Through creating community, senior advocates for learning differences at school and national level


Ellis Calleri

Senior Ava Wilczak, co-leader of Lab’s Eye-to-Eye chapter, strives to create community for students with learning differences.

Since her junior year, Ava Wilczak, now a senior, has been the co-leader of Lab’s Eye-to-Eye chapter. Eye-to-Eye is a national organization that provides community, understanding and empowerment to students with learning differences. Last June, Ava lobbied on behalf of the NCLD and Young Adult Leadership Coalition to try and pass the RISE and IDEA acts through Congress, which are bills that protect learning difference testing and accommodations in educational settings. This summer, Ava will travel to Washington D.C. to continue lobbying for these bills and will also intern for Eye-to-Eye national’s Young Leaders Organizing Institute. Ava shares the experiences she’s had that fuel her passion for Eye-to-Eye and advocating for the learning differences community.

Responses have been lightly edited for length and clarity.

What initially inspired you to join Eye to Eye? Who or what influenced you?

I had heard of it in middle school but it didn’t work with my schedule to participate in it. But then, when I rejoined Lab my sophomore year of high school, Ms. Scott and Ms. Baughn-Cunningham had actually suggested that I do it and apply just to be a mentor. They were the ones who suggested I apply and really showed me more about Eye-to-Eye.

What challenges have you faced as a chapter leader for Lab’s Eye to Eye chapter, and what have these challenges taught you?

It’s pretty challenging to try to get people to join Eye-to-Eye as a mentor. Although we do have a very high rate of people with learning differences as part of this school, I think a big part of Eye-to-Eye is just trying to highlight it and break down stigmas that both teachers and students alike have. I think a lot of it is resilience, and instead of trying to change what I’m saying or make it sound more appealing, instead it just took a lot more confidence to try to stand up for both myself and having a learning difference but really the club to try to break down some of those stigmas.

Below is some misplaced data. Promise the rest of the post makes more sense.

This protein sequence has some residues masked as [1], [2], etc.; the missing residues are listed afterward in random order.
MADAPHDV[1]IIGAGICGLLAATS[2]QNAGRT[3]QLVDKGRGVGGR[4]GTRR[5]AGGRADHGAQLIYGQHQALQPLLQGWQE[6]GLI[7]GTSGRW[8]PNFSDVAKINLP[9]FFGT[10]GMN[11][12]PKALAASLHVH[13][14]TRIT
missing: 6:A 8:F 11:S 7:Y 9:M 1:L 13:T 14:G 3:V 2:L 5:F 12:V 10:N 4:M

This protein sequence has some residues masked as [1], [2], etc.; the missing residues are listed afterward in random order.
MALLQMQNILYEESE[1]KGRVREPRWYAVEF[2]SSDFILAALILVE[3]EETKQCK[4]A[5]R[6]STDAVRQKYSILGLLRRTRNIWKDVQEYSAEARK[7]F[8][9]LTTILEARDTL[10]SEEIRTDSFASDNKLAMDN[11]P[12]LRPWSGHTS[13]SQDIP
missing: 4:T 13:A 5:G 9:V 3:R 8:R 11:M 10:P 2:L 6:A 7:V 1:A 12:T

Throughout your time being a mentor and then co-leading, what’s your proudest moment with Lab’s chapter?

I have so many. Eye-to-Eye is genuinely the highlight of my week. We had a mentee once tell me that I was their favorite person just because I led Eye-to-Eye. It’s one of the sweetest things I think anyone has ever said to me, and so that was really great to know that I had made an impact, even if it was just one student.

What was your experience as part of NCLD LD Day of Action? What were the most impactful aspects of being part of it?

Honestly it was really amazing. I got asked to go back this year. It was really an amazing experience. I did get to meet with people from all over the country, both allies and people with learning differences, to get to work kind of hand-in-hand which was kind of amazing and hear their perspectives and their stories. We got to talk to our congress people’s assistants and their education staffers which was really cool, even though I did send an email to Tammy Duckworth. Getting the opportunity to meet with other people and advocate not only for myself but for other people. The two most rewarding things I got to do was we got to go to a part of the White House and we met with somebody who works for and with disabled people all across the United States. It was one of the most insightful opportunities I’ve had. And just to have that community with other people who also have that passion and love for Eye-to-Eye and who are also there for all the same reasons you are was really amazing. 

What motivates you to continue advocating for and educating about learning differences?

I was super lucky and my learning difference was spotted really early on so I was kind of labeled like “early intervention.” Honestly it was a really amazing thing because of Lab that I got the help that I needed so early on. And then, unfortunately, I was in situations, specifically my freshman year, where I was denied my accommodations. A big part of it came from stigma from other students and teachers in school, so there were a lot of things that I don’t want anybody else to have to go through there or at any other school.

What are your future goals for engaging with Eye-to-Eye and the learning differences community?

Hopefully, I’ll go on to join the Young Adult Leadership Council, but as far as Eye-to-Eye and the LD community, I really hope we’re able to get both bills [RISE and IDEA] passed and fully funded. A future for Eye-to-Eye would be if we could spread it to more schools and give more children the opportunity to have somebody to look up to and have a safe place that they can go to and learn to advocate for themselves would be amazing.